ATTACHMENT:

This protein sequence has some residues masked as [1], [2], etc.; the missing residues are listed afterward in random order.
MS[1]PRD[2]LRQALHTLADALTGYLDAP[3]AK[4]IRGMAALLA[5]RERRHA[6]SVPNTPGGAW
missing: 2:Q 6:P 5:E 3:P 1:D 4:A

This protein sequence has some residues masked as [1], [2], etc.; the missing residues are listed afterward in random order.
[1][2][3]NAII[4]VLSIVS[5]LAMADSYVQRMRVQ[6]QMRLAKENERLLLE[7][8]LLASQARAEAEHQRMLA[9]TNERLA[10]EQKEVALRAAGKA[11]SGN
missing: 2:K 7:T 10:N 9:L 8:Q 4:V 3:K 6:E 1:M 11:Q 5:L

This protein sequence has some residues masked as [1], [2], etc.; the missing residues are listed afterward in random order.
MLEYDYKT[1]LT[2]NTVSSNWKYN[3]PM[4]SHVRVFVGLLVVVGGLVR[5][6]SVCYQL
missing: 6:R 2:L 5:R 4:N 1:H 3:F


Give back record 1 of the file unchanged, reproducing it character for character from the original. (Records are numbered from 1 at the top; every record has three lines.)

This protein sequence has some residues masked as [1], [2], etc.; the missing residues are listed afterward in random order.
MS[1]PRD[2]LRQALHTLADALTGYLDAP[3]AK[4]IRGMAALLA[5]RERRHA[6]SVPNTPGGAW
missing: 2:Q 6:P 5:E 3:P 1:D 4:A